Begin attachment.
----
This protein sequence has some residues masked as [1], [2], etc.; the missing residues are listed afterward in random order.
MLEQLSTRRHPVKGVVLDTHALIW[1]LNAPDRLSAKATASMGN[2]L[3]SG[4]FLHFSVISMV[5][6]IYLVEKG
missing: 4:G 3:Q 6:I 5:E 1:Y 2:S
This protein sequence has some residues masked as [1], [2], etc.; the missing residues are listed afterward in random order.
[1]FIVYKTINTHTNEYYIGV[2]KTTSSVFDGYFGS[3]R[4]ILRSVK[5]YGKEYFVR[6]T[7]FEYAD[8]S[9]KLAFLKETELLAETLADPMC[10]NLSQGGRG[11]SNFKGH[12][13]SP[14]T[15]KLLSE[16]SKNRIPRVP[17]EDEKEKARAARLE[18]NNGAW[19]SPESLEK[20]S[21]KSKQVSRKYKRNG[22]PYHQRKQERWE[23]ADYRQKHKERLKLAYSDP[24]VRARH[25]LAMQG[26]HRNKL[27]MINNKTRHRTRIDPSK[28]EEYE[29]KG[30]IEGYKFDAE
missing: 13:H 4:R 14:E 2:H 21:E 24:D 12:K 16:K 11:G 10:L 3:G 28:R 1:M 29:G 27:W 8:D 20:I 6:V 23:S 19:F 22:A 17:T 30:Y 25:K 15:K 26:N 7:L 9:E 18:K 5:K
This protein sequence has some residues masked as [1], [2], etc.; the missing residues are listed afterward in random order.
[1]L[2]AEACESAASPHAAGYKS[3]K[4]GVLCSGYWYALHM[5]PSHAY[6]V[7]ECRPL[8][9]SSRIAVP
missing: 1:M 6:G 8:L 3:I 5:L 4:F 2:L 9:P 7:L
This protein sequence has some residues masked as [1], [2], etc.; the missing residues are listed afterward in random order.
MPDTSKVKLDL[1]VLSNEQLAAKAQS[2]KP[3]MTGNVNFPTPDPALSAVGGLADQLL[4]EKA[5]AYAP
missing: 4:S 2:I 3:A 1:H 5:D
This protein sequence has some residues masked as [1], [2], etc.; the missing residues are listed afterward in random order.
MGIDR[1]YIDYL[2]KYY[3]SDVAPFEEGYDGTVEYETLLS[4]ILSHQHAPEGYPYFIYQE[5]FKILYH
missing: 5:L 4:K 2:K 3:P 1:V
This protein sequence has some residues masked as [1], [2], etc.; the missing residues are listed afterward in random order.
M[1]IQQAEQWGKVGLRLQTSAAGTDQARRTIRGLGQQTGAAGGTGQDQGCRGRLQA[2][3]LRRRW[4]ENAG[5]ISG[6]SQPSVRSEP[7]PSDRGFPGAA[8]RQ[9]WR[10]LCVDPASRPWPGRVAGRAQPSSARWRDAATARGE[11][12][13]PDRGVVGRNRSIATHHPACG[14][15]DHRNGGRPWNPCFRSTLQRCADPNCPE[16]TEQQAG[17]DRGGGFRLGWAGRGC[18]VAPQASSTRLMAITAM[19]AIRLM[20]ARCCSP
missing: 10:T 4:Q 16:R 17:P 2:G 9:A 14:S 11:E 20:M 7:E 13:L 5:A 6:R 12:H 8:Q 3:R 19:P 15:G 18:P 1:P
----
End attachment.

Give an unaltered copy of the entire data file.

This protein sequence has some residues masked as [1], [2], etc.; the missing residues are listed afterward in random order.
MLEQLSTRRHPVKGVVLDTHALIW[1]LNAPDRLSAKATASMGN[2]L[3]SG[4]FLHFSVISMV[5][6]IYLVEKG
missing: 4:G 3:Q 6:I 5:E 1:Y 2:S
This protein sequence has some residues masked as [1], [2], etc.; the missing residues are listed afterward in random order.
[1]FIVYKTINTHTNEYYIGV[2]KTTSSVFDGYFGS[3]R[4]ILRSVK[5]YGKEYFVR[6]T[7]FEYAD[8]S[9]KLAFLKETELLAETLADPMC[10]NLSQGGRG[11]SNFKGH[12][13]SP[14]T[15]KLLSE[16]SKNRIPRVP[17]EDEKEKARAARLE[18]NNGAW[19]SPESLEK[20]S[21]KSKQVSRKYKRNG[22]PYHQRKQERWE[23]ADYRQKHKERLKLAYSDP[24]VRARH[25]LAMQG[26]HRNKL[27]MINNKTRHRTRIDPSK[28]EEYE[29]KG[30]IEGYKFDAE
missing: 13:H 4:R 14:E 2:H 21:E 24:D 12:K 16:K 11:G 10:L 3:G 28:R 1:M 29:G 27:W 8:D 20:I 6:V 23:S 19:F 22:A 17:T 30:Y 25:K 15:K 26:N 7:L 9:E 18:K 5:K
This protein sequence has some residues masked as [1], [2], etc.; the missing residues are listed afterward in random order.
[1]L[2]AEACESAASPHAAGYKS[3]K[4]GVLCSGYWYALHM[5]PSHAY[6]V[7]ECRPL[8][9]SSRIAVP
missing: 1:M 6:G 8:L 3:I 5:L 4:F 2:L 9:P 7:L
This protein sequence has some residues masked as [1], [2], etc.; the missing residues are listed afterward in random order.
MPDTSKVKLDL[1]VLSNEQLAAKAQS[2]KP[3]MTGNVNFPTPDPALSAVGGLADQLL[4]EKA[5]AYAP
missing: 4:S 2:I 3:A 1:H 5:D
This protein sequence has some residues masked as [1], [2], etc.; the missing residues are listed afterward in random order.
MGIDR[1]YIDYL[2]KYY[3]SDVAPFEEGYDGTVEYETLLS[4]ILSHQHAPEGYPYFIYQE[5]FKILYH
missing: 5:L 4:K 2:K 3:P 1:V
This protein sequence has some residues masked as [1], [2], etc.; the missing residues are listed afterward in random order.
M[1]IQQAEQWGKVGLRLQTSAAGTDQARRTIRGLGQQTGAAGGTGQDQGCRGRLQA[2][3]LRRRW[4]ENAG[5]ISG[6]SQPSVRSEP[7]PSDRGFPGAA[8]RQ[9]WR[10]LCVDPASRPWPGRVAGRAQPSSARWRDAATARGE[11][12][13]PDRGVVGRNRSIATHHPACG[14][15]DHRNGGRPWNPCFRSTLQRCADPNCPE[16]TEQQAG[17]DRGGGFRLGWAGRGC[18]VAPQASSTRLMAITAM[19]AIRLM[20]ARCCSP
missing: 10:T 4:Q 16:R 17:P 2:G 9:A 14:S 11:E 20:M 7:E 13:L 5:A 6:R 12:H 8:Q 3:R 19:P 15:G 18:P 1:P